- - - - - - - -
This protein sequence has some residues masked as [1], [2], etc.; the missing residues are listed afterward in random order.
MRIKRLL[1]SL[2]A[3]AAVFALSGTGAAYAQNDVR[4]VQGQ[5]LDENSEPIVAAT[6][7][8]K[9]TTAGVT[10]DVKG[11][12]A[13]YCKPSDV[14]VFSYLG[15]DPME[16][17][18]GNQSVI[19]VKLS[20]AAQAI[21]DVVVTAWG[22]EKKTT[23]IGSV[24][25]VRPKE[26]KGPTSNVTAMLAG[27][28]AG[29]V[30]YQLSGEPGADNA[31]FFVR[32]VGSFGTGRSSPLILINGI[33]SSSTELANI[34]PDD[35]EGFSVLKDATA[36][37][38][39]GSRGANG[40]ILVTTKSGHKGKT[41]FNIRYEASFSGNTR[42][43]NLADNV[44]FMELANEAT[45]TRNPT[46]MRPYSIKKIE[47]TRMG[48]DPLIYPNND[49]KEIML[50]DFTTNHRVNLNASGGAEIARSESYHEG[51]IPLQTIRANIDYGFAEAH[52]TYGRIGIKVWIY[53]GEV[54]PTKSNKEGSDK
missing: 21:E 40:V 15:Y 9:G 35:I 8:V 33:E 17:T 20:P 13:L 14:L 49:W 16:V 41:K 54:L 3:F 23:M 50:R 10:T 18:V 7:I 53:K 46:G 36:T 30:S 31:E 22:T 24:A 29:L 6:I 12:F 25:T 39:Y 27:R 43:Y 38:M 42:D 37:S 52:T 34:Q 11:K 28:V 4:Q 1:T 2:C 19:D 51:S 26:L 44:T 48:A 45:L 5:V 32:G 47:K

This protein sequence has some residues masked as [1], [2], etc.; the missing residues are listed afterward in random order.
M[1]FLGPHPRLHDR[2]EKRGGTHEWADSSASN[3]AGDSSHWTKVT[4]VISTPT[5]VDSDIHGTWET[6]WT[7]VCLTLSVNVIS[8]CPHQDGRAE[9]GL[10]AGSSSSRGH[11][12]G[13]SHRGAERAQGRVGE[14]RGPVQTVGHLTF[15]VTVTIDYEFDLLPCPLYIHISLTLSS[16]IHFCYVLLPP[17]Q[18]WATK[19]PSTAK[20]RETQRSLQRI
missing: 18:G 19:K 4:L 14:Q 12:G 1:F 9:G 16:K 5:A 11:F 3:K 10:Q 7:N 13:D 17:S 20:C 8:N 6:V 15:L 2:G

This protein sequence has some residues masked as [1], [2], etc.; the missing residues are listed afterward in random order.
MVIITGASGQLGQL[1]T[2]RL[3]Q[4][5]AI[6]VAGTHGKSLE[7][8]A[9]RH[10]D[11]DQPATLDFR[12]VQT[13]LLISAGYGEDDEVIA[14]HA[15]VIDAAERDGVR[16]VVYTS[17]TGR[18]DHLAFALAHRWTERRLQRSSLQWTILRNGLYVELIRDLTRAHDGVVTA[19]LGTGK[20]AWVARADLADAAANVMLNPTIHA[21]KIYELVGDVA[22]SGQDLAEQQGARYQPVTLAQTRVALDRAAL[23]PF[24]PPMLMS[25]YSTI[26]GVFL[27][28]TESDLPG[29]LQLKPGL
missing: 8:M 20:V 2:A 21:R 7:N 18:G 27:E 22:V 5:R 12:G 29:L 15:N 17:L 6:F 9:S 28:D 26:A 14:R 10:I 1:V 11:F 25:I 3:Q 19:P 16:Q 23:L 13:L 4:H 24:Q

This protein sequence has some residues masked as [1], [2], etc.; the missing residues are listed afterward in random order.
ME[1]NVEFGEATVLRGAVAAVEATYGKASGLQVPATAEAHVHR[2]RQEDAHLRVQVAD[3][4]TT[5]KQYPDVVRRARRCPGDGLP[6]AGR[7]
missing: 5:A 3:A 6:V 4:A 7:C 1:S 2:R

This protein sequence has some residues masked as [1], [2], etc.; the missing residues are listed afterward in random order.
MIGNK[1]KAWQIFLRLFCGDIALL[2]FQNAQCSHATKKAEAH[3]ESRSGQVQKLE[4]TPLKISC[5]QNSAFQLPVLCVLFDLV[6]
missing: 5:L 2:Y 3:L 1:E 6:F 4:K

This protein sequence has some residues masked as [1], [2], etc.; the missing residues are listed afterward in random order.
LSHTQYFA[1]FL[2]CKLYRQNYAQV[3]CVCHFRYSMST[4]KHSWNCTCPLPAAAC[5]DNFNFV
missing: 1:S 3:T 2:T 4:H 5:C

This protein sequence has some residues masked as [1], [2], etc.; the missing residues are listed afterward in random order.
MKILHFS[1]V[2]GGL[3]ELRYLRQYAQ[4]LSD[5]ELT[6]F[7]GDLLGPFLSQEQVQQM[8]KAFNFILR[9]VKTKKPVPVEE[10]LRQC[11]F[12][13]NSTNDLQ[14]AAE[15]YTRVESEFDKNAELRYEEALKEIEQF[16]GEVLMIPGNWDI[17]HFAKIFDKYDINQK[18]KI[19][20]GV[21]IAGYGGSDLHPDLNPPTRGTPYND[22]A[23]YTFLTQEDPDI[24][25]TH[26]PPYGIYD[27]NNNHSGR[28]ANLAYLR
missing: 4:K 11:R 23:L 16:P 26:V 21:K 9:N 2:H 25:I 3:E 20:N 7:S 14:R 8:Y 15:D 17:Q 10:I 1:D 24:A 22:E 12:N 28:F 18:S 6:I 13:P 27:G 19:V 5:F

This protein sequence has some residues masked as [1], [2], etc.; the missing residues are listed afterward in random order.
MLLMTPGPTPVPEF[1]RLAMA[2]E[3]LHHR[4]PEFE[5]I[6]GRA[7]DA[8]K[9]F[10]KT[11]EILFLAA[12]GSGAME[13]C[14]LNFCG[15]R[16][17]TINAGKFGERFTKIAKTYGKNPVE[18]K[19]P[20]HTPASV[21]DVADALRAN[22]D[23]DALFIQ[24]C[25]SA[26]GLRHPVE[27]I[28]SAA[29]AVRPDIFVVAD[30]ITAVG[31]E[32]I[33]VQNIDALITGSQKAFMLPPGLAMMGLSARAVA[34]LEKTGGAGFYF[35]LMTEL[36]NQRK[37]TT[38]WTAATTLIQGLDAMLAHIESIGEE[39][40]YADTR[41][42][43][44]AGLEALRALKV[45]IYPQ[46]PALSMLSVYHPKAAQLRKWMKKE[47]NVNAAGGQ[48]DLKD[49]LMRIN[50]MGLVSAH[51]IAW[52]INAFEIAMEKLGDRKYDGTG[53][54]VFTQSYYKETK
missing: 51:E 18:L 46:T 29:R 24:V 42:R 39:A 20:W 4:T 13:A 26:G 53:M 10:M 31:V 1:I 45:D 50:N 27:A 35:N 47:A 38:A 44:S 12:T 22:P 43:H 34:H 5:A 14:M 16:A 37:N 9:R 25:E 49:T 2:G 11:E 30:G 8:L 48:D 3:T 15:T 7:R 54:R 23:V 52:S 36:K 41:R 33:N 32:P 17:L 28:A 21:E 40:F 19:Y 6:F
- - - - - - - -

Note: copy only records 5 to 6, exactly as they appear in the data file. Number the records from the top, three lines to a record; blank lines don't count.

This protein sequence has some residues masked as [1], [2], etc.; the missing residues are listed afterward in random order.
MIGNK[1]KAWQIFLRLFCGDIALL[2]FQNAQCSHATKKAEAH[3]ESRSGQVQKLE[4]TPLKISC[5]QNSAFQLPVLCVLFDLV[6]
missing: 5:L 2:Y 3:L 1:E 6:F 4:K

This protein sequence has some residues masked as [1], [2], etc.; the missing residues are listed afterward in random order.
LSHTQYFA[1]FL[2]CKLYRQNYAQV[3]CVCHFRYSMST[4]KHSWNCTCPLPAAAC[5]DNFNFV
missing: 1:S 3:T 2:T 4:H 5:C